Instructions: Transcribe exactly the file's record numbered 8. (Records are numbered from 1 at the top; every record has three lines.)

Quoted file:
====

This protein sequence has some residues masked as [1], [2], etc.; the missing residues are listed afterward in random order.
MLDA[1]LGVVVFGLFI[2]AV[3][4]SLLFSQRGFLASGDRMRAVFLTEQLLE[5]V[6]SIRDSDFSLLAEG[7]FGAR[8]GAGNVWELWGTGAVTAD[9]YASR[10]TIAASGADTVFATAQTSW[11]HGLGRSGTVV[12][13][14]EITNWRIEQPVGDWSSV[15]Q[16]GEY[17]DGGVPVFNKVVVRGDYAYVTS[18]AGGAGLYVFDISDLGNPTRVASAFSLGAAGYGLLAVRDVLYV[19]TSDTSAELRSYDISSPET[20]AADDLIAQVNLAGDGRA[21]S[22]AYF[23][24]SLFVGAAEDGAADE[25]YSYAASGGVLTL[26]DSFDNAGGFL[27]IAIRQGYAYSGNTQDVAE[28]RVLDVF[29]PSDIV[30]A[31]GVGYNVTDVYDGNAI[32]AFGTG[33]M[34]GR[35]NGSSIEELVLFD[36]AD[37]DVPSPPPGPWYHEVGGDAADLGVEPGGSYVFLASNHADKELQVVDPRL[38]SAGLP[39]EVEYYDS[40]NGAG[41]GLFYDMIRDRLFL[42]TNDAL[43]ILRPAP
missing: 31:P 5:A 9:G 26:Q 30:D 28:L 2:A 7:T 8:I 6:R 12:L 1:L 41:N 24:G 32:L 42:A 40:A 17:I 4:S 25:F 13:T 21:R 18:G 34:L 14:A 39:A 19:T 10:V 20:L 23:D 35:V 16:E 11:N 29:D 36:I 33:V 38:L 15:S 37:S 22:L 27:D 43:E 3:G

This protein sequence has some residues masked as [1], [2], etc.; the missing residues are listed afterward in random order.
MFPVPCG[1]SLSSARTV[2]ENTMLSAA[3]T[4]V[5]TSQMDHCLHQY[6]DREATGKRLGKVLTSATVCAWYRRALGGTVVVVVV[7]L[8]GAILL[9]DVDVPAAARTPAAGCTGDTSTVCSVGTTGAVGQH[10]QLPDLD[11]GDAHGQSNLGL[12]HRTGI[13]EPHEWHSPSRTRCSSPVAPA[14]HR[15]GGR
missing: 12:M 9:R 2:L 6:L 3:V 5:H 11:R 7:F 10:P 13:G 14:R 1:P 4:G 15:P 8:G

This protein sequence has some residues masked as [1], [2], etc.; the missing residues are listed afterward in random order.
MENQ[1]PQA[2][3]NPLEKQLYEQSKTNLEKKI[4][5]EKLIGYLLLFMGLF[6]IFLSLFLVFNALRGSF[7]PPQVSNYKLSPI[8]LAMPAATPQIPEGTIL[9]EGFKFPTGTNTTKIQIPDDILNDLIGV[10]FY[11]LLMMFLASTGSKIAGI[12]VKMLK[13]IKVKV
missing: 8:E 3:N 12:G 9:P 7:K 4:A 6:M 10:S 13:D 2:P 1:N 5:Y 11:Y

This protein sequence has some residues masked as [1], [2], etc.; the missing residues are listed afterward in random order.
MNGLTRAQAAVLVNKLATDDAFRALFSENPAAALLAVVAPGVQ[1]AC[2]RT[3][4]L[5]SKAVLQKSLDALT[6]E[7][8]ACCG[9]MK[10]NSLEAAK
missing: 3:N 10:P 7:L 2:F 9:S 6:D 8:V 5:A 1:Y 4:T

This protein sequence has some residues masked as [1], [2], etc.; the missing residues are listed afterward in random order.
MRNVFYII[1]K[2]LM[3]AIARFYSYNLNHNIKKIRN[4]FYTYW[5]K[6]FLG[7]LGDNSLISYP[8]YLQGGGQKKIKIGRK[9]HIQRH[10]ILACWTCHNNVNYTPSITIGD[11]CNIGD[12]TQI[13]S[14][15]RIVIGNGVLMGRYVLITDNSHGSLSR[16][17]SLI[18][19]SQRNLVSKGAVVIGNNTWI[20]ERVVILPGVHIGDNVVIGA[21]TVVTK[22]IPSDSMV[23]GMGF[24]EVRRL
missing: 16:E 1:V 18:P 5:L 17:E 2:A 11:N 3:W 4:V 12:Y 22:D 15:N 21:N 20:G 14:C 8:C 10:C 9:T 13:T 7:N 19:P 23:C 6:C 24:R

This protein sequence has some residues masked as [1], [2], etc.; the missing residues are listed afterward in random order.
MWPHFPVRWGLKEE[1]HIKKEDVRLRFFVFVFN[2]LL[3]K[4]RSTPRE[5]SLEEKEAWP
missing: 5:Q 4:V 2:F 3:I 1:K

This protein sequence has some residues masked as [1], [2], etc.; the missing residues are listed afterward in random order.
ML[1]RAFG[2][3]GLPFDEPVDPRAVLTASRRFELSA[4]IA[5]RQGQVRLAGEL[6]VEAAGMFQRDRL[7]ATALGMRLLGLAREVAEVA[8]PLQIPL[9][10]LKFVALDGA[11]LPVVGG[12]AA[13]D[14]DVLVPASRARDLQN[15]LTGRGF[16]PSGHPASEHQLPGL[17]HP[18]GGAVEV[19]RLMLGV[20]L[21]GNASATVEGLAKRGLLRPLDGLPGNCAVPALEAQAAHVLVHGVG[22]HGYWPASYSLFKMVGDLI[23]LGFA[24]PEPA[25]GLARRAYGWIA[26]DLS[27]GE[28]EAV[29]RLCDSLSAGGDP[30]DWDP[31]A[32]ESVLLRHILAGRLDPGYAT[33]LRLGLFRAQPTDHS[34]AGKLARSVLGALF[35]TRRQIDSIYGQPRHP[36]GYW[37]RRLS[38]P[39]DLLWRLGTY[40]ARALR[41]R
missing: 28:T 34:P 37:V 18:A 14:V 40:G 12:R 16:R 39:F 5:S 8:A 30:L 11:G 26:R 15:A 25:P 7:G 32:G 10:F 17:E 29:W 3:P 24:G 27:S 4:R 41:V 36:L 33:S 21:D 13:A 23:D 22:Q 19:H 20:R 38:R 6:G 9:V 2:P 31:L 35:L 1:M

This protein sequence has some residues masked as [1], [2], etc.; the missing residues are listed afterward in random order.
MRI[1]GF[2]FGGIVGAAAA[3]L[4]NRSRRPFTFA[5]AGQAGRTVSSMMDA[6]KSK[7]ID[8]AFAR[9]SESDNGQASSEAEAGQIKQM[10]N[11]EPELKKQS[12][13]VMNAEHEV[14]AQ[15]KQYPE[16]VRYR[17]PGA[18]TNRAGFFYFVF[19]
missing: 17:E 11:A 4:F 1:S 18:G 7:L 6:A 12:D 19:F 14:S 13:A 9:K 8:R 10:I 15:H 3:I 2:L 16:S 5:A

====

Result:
This protein sequence has some residues masked as [1], [2], etc.; the missing residues are listed afterward in random order.
MRI[1]GF[2]FGGIVGAAAA[3]L[4]NRSRRPFTFA[5]AGQAGRTVSSMMDA[6]KSK[7]ID[8]AFAR[9]SESDNGQASSEAEAGQIKQM[10]N[11]EPELKKQS[12][13]VMNAEHEV[14]AQ[15]KQYPE[16]VRYR[17]PGA[18]TNRAGFFYFVF[19]
missing: 17:E 11:A 4:F 1:S 18:G 7:L 6:A 12:D 19:F 14:S 13:A 9:K 8:R 10:I 15:H 3:I 2:L 16:S 5:A